How to manage Chinese obese children with non-alcoholic fatty liver disease?
Short-term lifestyle intervention is more effective than short-term vitamin E capsule therapy on NAFLD and so it should be the first step in the management of children with NAFLD.
This study, performed by a team led by Professor Li Liang, is described in a research article to be published on March 14, 2008, in the World Journal of Gastroenterology.
NAFLD is likely to reach epidemic proportions in children worldwide in this decade. NAFLD is recognized as a cause of potentially progressive liver damage and may be the hepatic aspect of the metabolic syndrome.
Multiple therapeutic agents such as vitamin E, ¦Â-carotene, metformin, PPAR-gamma agonists, and the lipase inhibitor orlistat have been demonstrated to be useful in NAFLD in a small series of cases. Lifestyle intervention (dietary restriction and exercise) has also resulted in improved liver function in patients with NAFLD. Conflicting data on the therapeutic efficacy of the above-mentioned drugs have been reported in the literature.
In the view of the authors, short-term lifestyle intervention and short-term vitamin E capsule therapy has an effect on nonalcoholic fatty liver disease (NAFLD) in obese children. Since lifestyle intervention was found to be more effective, it should be the first step in the management of children with NAFLD.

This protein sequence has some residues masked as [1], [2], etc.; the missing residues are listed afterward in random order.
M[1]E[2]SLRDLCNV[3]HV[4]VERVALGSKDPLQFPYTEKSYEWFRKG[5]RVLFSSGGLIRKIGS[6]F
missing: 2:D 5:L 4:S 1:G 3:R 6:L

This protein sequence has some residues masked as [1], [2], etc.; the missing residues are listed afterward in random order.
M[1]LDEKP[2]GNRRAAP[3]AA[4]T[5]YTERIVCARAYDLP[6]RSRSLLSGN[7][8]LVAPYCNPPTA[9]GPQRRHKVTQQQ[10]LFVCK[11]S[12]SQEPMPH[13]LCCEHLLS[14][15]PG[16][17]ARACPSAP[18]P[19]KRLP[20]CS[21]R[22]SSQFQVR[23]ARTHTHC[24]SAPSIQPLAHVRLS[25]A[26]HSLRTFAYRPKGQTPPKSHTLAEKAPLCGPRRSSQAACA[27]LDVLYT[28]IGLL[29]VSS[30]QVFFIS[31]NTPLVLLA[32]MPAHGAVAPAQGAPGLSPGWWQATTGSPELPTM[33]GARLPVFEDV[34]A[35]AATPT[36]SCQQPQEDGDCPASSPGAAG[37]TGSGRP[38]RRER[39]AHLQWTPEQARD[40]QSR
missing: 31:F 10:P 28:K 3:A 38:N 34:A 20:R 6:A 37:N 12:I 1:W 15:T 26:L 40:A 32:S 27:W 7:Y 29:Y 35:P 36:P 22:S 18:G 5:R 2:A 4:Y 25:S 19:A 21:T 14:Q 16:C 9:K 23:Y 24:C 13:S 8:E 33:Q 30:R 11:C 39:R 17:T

The results of this study are not surprising, since the relation between activity, diet and fatty liver disease is well known. In spite of that, it is still of interest because the therapeutic intervention is limited to one month and the adherence to the program is quite rigorous. This experiment may provide insight into the short-term modification of some indexes of NAFLD that likely precede the improvement of fatty liver disease.
Using an elegant study design, this research was performed by physicians from the Children’s Hospital of Zhejiang University School of Medicine, Hangzhou City, Zhejiang Province, China, and from the Nuote Nutrient Centre, Hangzhou City, Zhejiang Province, China.
Reference: Wang CL, Liang L, Fu JF, Zou CC, Hong F, Xue JZ, Lu JR,Wu XM. Effect of lifestyle intervention on non-alcoholic fatty liver disease in Chinese obese children. World J Gastroenterol 2008; 14(10): 1598-1602
About World Journal of Gastroenterology
World Journal of Gastroenterology (WJG), a leading international journal in gastroenterology and hepatology, has established a reputation for publishing first class research on esophageal cancer, gastric cancer, liver cancer, viral hepatitis, colorectal cancer, and H pylori infection for providing a forum for both clinicians and scientists. WJG has been indexed and abstracted in Current Contents/Clinical Medicine, Science Citation Index Expanded (also known as SciSearch) and Journal Citation Reports/Science Edition, Index Medicus, MEDLINE and PubMed, Chemical Abstracts, EMBASE/Excerpta Medica, Abstracts Journals, Nature Clinical Practice Gastroenterology and Hepatology, CAB Abstracts and Global Health. ISI JCR 2003-2000 IF: 3.318, 2.532, 1.445 and 0.993. WJG is a weekly journal published by WJG Press. The publication dates are the 7th, 14th, 21st, and 28th day of every month. The WJG is supported by The National Natural Science Foundation of China, No. 30224801 and No. 30424812, and was founded with the name of China National Journal of New Gastroenterology on October 1, 1995, and renamed WJG on January 25, 1998.
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Contact: Jing Zhu
World Journal of Gastroenterology
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